The case against members of the nonprofit Persian Wildlife Heritage Foundation show how spying charges and convictions can be levied against dual nationals and those with Western ties in Iran in closed-door trials before its Revolutionary Court.
News of the cases comes after demonstrations against government-set gasoline prices rising turned violent in Iran, killing at least 106 people, according to Amnesty International. Iran disputes that figure without offering its own and has turned off the internet across the country, making it difficult to reach those where protests go on. A U.N. office earlier said it feared the unrest may have killed “a significant number of people.”
The New York-based Center for Human Rights in Iran said Thursday that the convicted conservationists face six to 10 years in prison for “contacts with the U.S. enemy state.” Two others have yet to hear verdicts, it said.
The conservationists found themselves arrested over their use of camera traps to track the cheetahs, a common tool of wildlife experts. One of the conservationists, Iranian-Canadian citizen Kavous Seyed Emami, died in disputed circumstances in prison in February 2018 awaiting trial. His widow then was blocked from flying out of Iran, but later made it out.
Iran's Revolutionary Court typically handles espionage cases and others involving smuggling, blasphemy and attempts to overthrow the country’s Islamic government. Westerners and Iranian dual nationals often find themselves tried and convicted in closed-door trials in these courts, only later to be used as bargaining chips in negotiations.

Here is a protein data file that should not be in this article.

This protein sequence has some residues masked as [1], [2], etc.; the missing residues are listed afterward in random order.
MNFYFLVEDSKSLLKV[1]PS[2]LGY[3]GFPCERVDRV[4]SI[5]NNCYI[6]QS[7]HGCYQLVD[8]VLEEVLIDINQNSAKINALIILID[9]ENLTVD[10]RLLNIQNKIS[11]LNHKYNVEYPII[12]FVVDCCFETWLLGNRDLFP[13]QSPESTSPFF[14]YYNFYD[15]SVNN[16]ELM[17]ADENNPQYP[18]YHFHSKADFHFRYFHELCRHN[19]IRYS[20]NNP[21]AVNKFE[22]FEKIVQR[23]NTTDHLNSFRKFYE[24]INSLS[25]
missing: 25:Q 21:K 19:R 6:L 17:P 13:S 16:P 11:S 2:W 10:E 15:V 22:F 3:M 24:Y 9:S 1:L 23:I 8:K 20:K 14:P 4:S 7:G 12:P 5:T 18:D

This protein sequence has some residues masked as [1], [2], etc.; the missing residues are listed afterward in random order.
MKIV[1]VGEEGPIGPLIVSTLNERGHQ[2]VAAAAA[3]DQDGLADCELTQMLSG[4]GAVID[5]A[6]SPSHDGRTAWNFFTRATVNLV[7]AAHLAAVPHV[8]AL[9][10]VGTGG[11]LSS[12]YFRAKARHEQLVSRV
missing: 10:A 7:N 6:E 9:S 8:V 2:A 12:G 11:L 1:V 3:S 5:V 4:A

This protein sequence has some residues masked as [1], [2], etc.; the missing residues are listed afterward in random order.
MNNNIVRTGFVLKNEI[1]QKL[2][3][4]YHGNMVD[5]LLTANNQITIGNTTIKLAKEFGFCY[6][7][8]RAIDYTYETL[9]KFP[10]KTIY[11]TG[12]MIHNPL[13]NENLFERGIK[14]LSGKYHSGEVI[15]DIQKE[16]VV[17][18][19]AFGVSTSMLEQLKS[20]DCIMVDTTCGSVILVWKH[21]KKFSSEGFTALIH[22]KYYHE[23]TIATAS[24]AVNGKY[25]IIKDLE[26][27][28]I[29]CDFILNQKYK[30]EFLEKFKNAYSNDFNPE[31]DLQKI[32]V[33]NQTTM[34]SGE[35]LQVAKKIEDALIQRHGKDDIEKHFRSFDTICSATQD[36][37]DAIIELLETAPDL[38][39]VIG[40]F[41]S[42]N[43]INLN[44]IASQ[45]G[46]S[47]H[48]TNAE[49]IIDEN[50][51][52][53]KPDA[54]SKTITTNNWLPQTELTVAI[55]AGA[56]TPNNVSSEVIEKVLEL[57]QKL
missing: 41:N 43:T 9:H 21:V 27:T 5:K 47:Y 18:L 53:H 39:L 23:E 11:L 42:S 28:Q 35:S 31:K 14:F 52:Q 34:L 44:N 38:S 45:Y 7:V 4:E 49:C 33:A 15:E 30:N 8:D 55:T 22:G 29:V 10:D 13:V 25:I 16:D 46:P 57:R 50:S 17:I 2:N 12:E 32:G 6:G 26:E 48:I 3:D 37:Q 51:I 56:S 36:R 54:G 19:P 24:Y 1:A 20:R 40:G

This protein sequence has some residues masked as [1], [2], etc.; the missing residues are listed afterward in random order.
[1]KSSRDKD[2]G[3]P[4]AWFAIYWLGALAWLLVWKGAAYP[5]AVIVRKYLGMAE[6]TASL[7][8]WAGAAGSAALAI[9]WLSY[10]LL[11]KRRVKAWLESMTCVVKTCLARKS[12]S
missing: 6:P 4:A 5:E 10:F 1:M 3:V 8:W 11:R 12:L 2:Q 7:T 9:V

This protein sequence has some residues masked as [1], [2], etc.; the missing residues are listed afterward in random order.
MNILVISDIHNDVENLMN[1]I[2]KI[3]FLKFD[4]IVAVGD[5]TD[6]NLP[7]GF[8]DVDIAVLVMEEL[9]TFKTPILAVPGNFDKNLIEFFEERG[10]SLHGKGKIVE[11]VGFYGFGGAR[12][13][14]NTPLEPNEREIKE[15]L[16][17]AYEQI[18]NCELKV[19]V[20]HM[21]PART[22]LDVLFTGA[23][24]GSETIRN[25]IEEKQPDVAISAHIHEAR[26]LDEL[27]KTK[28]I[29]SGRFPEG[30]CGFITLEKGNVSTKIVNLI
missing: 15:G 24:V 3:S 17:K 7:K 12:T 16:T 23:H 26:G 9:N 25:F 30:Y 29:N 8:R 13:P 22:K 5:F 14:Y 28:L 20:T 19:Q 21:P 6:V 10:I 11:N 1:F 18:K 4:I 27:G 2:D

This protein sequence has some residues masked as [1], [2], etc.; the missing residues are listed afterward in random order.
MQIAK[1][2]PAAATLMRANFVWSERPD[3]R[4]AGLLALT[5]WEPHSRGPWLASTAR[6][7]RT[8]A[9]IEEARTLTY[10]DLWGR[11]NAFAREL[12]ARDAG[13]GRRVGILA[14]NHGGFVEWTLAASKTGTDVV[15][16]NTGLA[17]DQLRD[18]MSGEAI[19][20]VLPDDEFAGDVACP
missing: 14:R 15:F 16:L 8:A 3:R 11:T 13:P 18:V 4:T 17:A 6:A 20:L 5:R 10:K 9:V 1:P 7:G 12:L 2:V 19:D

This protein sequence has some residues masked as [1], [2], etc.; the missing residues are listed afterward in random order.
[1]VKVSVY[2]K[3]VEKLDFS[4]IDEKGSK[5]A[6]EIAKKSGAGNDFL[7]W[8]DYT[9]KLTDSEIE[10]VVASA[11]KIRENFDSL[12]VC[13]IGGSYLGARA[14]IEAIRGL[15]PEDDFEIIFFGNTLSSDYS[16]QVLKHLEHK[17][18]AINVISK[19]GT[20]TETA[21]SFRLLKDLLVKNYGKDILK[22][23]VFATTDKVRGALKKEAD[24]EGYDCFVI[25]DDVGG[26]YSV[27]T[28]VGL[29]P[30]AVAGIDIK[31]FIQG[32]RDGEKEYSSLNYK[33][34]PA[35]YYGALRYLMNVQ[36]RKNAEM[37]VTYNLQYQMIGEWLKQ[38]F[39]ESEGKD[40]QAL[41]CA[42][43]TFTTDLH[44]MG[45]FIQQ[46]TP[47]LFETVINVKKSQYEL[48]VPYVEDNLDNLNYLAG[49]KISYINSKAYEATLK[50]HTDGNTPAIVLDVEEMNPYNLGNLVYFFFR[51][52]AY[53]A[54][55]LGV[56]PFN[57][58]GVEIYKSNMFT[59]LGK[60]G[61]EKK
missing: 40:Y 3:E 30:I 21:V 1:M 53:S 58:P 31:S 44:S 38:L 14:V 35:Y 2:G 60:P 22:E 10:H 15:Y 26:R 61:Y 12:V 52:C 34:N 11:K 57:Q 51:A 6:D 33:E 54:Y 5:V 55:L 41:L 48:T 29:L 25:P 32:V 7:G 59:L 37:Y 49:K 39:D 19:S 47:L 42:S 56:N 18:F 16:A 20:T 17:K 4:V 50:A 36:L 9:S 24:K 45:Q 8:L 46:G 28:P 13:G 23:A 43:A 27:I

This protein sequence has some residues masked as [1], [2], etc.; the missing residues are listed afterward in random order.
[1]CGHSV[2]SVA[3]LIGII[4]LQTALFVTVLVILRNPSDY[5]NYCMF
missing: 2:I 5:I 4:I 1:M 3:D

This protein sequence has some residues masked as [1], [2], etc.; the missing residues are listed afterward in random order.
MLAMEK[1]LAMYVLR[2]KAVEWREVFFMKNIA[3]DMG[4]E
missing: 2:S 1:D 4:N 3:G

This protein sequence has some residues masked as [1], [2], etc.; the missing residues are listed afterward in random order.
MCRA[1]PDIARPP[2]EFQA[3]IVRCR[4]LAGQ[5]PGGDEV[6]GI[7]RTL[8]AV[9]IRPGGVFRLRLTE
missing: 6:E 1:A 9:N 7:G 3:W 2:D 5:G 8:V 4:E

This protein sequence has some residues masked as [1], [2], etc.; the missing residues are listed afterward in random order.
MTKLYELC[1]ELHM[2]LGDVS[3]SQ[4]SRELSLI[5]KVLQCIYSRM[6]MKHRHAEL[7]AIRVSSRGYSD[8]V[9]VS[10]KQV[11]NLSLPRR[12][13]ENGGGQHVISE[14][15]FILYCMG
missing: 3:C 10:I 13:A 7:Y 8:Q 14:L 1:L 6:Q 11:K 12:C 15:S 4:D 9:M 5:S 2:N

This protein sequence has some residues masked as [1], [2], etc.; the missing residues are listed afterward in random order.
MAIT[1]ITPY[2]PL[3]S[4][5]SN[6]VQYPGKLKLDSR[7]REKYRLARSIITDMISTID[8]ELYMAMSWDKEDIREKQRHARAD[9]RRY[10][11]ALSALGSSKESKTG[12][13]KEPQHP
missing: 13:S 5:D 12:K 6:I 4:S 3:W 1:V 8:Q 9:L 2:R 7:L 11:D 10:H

“The only crimes that have been committed in relation to the conservationists are their unlawful arrest, their cruel and inhuman treatment in prolonged solitary confinement, the denial of their due process rights, and their sham convictions and sentencing, without evidence or regard for the requirements of law,” said Hadi Ghaemi, the center’s executive director.
Iranian state media and judiciary officials did not immediately comment on the verdicts, which is common in Revolutionary Court cases. The semiofficial Fars news agency, close to the country’s paramilitary Revolutionary Guard, carried a short story acknowledging the verdicts.
Meanwhile, Abolhassan Firoozabadi, the secretary of Iran's Supreme Cyberspace Council, told journalists that he believed the internet would be turned on “within the next two days.” He said the council would discuss the matter at its meeting Thursday. The government shut down the internet last Saturday.
“The country’s security authorities will make the final decision and rest assured that as soon as the conditions are right, the disruptions will be removed and we will resume our previous status,” he said.
Authorities restored internet service Thursday in Iran’s Hormozgan province, home to the port city of Bandar Abbas, the state-run IRNA news agency report. Semiofficial news agencies said service was being restored in other parts of the country on Thursday afternoon, something the internet watchdog NetBlocks also noted.
“At the current time national connectivity has risen further to 10%,” NetBlocks said in a tweet. President Donald Trump, whose unilateral withdrawal of America from Iran’s nuclear deal exacerbated Iran’s economic woes, criticized the internet shutdown in tweets Thursday night.
“Iran has become so unstable that the regime has shut down their entire Internet System so that the Great Iranian people cannot talk about the tremendous violence taking place within the country,” Trump wrote. “They want ZERO transparency, thinking the world will not find out the death and tragedy that the Iranian Regime is causing!”
In a statement from Brussels, the European Union also called on Iran to “ensure the free flow of information and access to the internet.” “Any violence is unacceptable,” the EU said. “The rights to freedom of expression and assembly must be guaranteed.”
Associated Press writer Raf Casert in Brussels contributed to this report.